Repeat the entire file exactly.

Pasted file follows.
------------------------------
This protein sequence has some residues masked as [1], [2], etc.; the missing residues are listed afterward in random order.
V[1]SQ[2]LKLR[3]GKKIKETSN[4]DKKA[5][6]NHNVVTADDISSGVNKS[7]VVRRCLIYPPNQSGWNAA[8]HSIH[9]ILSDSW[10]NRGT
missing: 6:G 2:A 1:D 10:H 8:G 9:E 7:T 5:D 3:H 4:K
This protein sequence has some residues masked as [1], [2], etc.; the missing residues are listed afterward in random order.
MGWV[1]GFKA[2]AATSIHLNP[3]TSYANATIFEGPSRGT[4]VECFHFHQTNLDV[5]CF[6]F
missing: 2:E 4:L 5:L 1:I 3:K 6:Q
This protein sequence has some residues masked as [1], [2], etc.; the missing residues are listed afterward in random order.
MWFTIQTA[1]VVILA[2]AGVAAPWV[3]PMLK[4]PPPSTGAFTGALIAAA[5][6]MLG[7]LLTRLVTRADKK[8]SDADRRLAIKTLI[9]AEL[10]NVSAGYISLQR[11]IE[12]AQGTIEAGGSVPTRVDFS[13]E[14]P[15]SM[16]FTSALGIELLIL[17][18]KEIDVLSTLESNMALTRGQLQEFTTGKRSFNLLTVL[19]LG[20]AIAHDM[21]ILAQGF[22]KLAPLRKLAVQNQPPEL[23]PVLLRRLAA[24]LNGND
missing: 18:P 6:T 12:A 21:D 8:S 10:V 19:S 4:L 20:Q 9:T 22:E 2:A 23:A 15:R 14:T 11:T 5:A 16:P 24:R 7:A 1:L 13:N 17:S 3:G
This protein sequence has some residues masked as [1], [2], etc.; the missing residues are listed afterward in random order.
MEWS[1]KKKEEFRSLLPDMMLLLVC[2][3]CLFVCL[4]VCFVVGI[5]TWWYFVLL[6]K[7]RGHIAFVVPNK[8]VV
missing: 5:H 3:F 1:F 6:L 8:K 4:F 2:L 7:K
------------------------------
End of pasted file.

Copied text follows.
This protein sequence has some residues masked as [1], [2], etc.; the missing residues are listed afterward in random order.
V[1]SQ[2]LKLR[3]GKKIKETSN[4]DKKA[5][6]NHNVVTADDISSGVNKS[7]VVRRCLIYPPNQSGWNAA[8]HSIH[9]ILSDSW[10]NRGT
missing: 6:G 2:A 1:D 10:H 8:G 9:E 7:T 5:D 3:H 4:K
This protein sequence has some residues masked as [1], [2], etc.; the missing residues are listed afterward in random order.
MGWV[1]GFKA[2]AATSIHLNP[3]TSYANATIFEGPSRGT[4]VECFHFHQTNLDV[5]CF[6]F
missing: 2:E 4:L 5:L 1:I 3:K 6:Q
This protein sequence has some residues masked as [1], [2], etc.; the missing residues are listed afterward in random order.
MWFTIQTA[1]VVILA[2]AGVAAPWV[3]PMLK[4]PPPSTGAFTGALIAAA[5][6]MLG[7]LLTRLVTRADKK[8]SDADRRLAIKTLI[9]AEL[10]NVSAGYISLQR[11]IE[12]AQGTIEAGGSVPTRVDFS[13]E[14]P[15]SM[16]FTSALGIELLIL[17][18]KEIDVLSTLESNMALTRGQLQEFTTGKRSFNLLTVL[19]LG[20]AIAHDM[21]ILAQGF[22]KLAPLRKLAVQNQPPEL[23]PVLLRRLAA[24]LNGND
missing: 18:P 6:T 12:A 21:D 8:S 10:V 19:S 4:L 20:Q 9:T 22:E 2:A 23:A 15:R 14:T 11:T 5:A 16:P 24:R 7:A 1:L 13:N 17:S 3:G
This protein sequence has some residues masked as [1], [2], etc.; the missing residues are listed afterward in random order.
MEWS[1]KKKEEFRSLLPDMMLLLVC[2][3]CLFVCL[4]VCFVVGI[5]TWWYFVLL[6]K[7]RGHIAFVVPNK[8]VV
missing: 5:H 3:F 1:F 6:L 8:K 4:F 2:L 7:K